Professional analysts, investors, and share market watchers are all likely to be confused over the ever-changing regulatory environment in China when it comes to rules around Australian foodstuffs companies physically exporting goods either via cross border shipping or ‘e-commerce channels’.
The companies themselves are also likely to find the changing rules and moving goalposts challenging as they work out what they are required to do in order to sell their goods into China either online or in physical stores.
The issue is further complicated by the role of Chinese daigou shoppers in Australia who buy goods like baby formula in bulk to then on-sell in China either via online shopping sites like Alibaba or Tmall.
Over recent years China has brought in numerous new rules to require companies to have their products quality certified and also other new rules to ensure labelling is in Chinese language where required.
Unless a company has the required licences or meets the required language labelling standards it is at danger of being frozen out of the market. In addition China has been implementing new rules for the governance of e-commerce sales as well.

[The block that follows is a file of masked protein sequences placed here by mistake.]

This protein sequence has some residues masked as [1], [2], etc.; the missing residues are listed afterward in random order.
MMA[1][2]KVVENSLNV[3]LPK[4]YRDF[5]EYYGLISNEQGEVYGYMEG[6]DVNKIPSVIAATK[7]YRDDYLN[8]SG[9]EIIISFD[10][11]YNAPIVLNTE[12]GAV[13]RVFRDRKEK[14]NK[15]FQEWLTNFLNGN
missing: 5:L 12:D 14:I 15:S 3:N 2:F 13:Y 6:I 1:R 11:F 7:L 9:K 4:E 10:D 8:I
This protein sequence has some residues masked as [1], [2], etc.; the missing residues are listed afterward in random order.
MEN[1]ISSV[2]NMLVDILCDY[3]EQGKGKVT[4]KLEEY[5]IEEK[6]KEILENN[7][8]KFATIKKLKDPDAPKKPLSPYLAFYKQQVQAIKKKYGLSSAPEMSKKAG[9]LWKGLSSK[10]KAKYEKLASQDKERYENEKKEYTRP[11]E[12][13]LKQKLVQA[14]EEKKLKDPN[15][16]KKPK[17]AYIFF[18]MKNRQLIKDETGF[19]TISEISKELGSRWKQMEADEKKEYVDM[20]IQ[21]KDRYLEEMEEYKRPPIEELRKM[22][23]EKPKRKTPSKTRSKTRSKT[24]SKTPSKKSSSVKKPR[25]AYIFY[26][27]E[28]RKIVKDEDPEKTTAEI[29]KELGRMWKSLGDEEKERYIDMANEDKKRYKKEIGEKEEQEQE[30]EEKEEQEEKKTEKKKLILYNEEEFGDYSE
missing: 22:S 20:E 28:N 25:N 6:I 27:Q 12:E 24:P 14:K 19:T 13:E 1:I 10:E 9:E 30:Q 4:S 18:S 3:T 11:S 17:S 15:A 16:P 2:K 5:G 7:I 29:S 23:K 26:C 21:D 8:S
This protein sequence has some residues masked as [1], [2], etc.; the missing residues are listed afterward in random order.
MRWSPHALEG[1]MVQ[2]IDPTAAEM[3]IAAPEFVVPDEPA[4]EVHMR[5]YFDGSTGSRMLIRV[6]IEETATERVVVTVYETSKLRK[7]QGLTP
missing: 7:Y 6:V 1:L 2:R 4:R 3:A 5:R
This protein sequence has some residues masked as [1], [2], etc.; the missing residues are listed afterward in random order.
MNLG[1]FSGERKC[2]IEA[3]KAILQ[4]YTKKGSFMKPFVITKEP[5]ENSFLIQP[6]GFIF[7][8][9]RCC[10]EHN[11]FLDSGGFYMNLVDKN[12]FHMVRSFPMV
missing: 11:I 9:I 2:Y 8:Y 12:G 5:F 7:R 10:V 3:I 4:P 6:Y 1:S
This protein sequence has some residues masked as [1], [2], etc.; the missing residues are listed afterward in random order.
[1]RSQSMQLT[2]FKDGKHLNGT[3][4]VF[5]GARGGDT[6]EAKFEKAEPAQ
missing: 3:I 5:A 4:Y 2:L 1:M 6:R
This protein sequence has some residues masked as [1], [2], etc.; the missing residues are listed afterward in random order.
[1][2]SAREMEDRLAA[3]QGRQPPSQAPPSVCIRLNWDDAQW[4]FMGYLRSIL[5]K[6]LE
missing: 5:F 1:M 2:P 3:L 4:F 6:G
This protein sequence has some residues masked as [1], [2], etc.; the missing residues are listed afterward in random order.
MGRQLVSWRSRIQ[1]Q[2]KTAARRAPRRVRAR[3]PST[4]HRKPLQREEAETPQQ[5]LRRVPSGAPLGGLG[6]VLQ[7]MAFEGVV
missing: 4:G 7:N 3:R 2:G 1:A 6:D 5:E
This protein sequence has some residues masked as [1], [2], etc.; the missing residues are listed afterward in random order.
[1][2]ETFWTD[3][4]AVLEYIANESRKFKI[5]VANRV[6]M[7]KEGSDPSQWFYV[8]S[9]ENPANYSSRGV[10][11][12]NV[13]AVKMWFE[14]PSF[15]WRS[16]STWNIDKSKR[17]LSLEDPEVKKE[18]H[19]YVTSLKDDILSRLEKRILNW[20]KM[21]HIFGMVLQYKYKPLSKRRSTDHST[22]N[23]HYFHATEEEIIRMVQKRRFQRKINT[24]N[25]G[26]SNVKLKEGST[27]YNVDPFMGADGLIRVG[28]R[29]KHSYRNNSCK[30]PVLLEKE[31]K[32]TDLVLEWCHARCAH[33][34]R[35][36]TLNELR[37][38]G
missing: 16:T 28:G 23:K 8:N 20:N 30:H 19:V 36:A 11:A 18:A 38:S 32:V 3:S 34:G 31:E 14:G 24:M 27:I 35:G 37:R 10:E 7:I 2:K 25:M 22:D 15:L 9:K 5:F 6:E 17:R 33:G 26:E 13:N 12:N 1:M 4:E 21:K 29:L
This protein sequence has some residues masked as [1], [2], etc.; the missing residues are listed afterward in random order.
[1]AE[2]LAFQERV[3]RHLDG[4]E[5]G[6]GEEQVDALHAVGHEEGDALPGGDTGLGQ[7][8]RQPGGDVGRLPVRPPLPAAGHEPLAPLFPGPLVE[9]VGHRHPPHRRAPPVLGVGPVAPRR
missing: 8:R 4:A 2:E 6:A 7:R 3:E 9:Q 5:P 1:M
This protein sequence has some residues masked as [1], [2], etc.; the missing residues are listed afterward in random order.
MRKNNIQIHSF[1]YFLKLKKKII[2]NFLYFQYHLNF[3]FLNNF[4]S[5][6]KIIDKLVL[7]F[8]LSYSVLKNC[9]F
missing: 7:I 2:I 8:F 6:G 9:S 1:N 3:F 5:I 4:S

Today, The Australian Financial Review attempted to cut through some of the confusion around the issues by reporting that some new e-commerce rules requiring additional Chinese labelling on products would be delayed in their implementation in order to give companies more time in their applications for compliant status.
This is potentially good news for those companies in the regulatory firing line such as infant formula businesses Bellamy’s Australia Ltd (ASX: BAL), Bubs Australia Ltd (ASX: BUB), or even vitamins maker Blackmores Limited (ASX: BKL).
News today that the Australian government is set to block Hong Kong-based CKI Group’s takeover bid for gas pipeline operator APA Group (ASX: APA) will not help the political and trade tensions between the two countries.
Nor will the Australian government’s recent decision to block Huawei from constructing the 5G infrastructure needed for a next-generation mobile network.
Investors in stocks with exposure to Chinese consumer demand then are vulnerable to the unpredictable nature of Chinese regulations and should brace for some occasional volatility.
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Motley Fool contributor Yulia Mosaleva has no position in any of the stocks mentioned. The Motley Fool Australia owns shares of and has recommended Blackmores Limited. The Motley Fool Australia owns shares of A2 Milk. We Fools may not all hold the same opinions, but we all believe that considering a diverse range of insights makes us better investors. The Motley Fool has a disclosure policy. This article contains general investment advice only (under AFSL 400691). Authorised by Scott Phillips.
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